The threshold for suspicion on the erasure analysis was so high as to make it almost impossible that the problematic wrong-to-right erasure patterns occurred purely by chance, said Andrew Porter, the dean of the Graduate School of Education at the University of Pennsylvania and an expert on testing.
“You have to ask, 'How could this happen except for cheating?’" he said.
At least 12 District and three Philadelphia charter schools were flagged for suspicious erasure patterns in both reading and math in every tested grade in their school. Franklin S. Edmonds, Emlen, and Forrest elementary schools were flagged eight times apiece in the erasure analysis – in both reading and math for 3rd, 4th, 5th, and 6th grades.
“When [Secretary Tomalis] reviewed the report and saw some of the schools repeating themselves, he was really upset that nothing was done in the past,” said PDE spokesperson Eller.
The report also flagged individual students’ response sheets for improbable wrong-to-right erasure patterns. At Nebinger Elementary in South Philadelphia, 59 percent of 4th graders had their reading response sheets flagged for highly suspicious wrong-to-right erasure patterns. Half of Nebinger’s 4th graders also had their math response sheets flagged.
Porter expressed shock at the number of Philadelphia schools implicated in the erasure analysis – nearly one-third of the schools in the District.
The results sound “awfully comparable to Atlanta,” said Porter, referring to the Georgia school system that has been rocked by last week’s results of an investigation that revealed widespread cheating. Porter conducted an earlier analysis of the Atlanta test score results, but officials buried his report, according to Georgia state investigators.
It appears that the 2009 Pennsylvania report, prepared by the Data Recognition Corporation (DRC), originally met a similar fate. Despite the scope of the report’s findings, it appears that PDE may not have shared the results or initiated any further investigations into possible cheating.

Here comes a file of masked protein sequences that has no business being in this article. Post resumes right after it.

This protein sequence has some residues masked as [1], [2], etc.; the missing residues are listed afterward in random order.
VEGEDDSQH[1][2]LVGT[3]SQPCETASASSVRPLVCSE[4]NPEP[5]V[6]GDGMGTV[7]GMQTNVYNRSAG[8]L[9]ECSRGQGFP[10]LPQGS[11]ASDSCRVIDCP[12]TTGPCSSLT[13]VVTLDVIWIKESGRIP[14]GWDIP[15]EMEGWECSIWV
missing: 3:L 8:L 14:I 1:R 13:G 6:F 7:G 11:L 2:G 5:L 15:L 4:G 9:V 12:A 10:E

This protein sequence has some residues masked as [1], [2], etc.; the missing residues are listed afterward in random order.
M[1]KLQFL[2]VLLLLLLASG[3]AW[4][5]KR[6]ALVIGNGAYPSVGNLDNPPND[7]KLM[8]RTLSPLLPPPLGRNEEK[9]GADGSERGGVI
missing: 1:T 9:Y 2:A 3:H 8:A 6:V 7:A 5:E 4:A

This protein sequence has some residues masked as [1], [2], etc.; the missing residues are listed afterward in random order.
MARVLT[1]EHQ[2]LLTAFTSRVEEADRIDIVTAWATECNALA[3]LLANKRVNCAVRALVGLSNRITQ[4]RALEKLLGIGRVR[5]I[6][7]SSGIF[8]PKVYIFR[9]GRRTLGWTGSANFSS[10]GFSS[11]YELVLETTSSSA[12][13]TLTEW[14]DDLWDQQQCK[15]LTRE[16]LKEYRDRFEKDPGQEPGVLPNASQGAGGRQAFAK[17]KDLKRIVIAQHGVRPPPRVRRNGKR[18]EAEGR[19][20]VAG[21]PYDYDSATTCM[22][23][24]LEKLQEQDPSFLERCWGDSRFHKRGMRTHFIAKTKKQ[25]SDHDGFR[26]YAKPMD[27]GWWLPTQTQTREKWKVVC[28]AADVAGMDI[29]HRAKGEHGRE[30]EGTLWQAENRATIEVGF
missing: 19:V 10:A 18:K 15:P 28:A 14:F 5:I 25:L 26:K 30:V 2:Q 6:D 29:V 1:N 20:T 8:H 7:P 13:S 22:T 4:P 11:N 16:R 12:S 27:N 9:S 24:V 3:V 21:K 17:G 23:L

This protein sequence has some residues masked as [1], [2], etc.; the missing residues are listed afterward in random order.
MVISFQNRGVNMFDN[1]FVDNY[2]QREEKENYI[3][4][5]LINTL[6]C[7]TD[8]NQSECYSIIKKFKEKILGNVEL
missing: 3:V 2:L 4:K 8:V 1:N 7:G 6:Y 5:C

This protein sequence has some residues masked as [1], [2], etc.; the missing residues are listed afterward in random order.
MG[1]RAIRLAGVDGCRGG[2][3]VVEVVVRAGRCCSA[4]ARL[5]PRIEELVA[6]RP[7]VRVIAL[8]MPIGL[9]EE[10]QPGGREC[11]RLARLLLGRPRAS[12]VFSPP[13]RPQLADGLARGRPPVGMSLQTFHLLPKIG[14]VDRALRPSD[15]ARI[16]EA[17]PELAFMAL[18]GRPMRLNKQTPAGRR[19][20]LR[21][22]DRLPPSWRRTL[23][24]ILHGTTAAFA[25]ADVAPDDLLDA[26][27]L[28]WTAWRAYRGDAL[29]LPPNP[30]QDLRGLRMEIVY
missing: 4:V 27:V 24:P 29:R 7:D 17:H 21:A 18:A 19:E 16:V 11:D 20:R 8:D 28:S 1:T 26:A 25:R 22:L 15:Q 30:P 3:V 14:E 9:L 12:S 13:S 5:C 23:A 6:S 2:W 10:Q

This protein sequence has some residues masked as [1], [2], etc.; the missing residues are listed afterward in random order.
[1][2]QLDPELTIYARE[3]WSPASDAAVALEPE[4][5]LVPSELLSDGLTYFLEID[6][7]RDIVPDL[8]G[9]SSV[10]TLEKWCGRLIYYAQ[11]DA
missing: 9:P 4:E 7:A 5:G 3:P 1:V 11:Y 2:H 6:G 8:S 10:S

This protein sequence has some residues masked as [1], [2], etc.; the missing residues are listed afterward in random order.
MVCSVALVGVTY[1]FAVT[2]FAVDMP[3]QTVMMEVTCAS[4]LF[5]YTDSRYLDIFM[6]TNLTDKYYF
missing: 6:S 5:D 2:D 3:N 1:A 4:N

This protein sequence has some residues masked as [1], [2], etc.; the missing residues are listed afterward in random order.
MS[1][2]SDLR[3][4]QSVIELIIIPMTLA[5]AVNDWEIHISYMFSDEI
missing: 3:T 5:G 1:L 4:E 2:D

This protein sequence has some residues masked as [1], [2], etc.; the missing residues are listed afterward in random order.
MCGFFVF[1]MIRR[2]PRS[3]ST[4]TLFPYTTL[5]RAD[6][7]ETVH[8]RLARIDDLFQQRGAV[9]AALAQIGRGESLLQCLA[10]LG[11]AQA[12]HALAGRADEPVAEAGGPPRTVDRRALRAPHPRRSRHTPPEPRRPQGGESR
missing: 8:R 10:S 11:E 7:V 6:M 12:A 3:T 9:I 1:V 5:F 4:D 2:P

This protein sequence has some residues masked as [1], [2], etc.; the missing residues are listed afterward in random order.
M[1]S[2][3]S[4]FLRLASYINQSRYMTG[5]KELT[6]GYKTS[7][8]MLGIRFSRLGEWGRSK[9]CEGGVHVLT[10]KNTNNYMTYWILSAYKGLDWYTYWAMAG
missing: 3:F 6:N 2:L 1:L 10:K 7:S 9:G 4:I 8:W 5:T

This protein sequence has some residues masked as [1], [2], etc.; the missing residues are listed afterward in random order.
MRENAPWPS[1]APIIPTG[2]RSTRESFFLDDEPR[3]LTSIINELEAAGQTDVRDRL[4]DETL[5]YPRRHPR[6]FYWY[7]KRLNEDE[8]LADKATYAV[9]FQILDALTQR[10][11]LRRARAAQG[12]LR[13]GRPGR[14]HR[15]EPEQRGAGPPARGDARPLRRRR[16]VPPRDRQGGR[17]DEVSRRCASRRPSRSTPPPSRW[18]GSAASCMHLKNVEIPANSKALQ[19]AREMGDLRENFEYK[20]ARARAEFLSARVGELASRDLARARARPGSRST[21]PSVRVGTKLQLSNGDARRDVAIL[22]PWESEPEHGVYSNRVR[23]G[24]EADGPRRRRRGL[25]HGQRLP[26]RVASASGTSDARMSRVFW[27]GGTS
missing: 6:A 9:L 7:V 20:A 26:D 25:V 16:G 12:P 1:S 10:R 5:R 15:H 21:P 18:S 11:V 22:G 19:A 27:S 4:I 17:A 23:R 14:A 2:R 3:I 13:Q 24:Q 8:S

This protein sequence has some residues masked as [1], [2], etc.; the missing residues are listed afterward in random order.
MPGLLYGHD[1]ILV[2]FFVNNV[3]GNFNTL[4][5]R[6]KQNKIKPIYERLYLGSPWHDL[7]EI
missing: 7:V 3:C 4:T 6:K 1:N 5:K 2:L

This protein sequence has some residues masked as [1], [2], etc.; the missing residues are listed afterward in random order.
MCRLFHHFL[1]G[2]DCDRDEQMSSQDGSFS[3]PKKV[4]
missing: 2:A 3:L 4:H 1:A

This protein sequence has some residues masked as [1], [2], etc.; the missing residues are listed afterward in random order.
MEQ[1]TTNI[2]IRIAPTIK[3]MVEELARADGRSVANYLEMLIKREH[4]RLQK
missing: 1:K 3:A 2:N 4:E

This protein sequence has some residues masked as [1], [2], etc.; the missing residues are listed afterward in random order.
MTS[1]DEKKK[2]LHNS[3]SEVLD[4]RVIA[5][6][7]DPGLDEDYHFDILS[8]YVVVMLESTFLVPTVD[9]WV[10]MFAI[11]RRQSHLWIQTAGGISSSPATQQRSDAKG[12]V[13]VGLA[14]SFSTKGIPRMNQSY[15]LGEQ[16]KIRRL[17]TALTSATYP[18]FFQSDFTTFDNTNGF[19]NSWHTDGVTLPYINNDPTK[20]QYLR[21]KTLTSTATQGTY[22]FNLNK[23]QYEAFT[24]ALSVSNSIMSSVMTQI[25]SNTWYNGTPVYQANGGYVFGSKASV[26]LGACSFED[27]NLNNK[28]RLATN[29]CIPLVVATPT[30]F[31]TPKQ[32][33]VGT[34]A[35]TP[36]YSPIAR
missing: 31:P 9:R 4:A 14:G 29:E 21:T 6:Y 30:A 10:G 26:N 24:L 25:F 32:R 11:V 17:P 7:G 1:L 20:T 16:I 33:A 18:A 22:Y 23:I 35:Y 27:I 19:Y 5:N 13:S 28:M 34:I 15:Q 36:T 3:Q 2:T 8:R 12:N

Former education secretary Zahorchak said he could not recall if the report was shared with individual districts across the state.
Current PDE spokesperson Eller said that to his knowledge, the report was never shared, but that he could not confirm that definitively.
“I can’t talk about the past. I can only talk about what’s going on now with [the report],” said Eller. “We’re going to ask those districts [named in the report] to address those questions and concerns.”
School District of Philadelphia spokesperson Fraser said the District would be willing to reopen old investigations or start new investigations into test-score cheating from 2009.
“If PDE has questions about testing irregularities in the schools noted in the report, this District stands ready to assist them in any way possible,” said Fraser.
Fraser added, however, that doing so would depend on cooperation from PDE and would be challenging because of staff and student turnover at the involved schools in the two years since the analysis was conducted.
Monday night, Eller acknowledged those challenges.
“Obviously, we understand the concerns that are going to arise from a report that surfaced two years after the fact,” said Eller.
Penn’s Porter said that even now, an investigation is warranted.
“You can’t ignore it,” said Penn’s Porter. “We still don’t know who cheated, and we still don’t know for sure whether it was cheating. But at that level, it’s probably unlikely that it’s a school problem.”
The results of that report should be publicly available by the first week of August.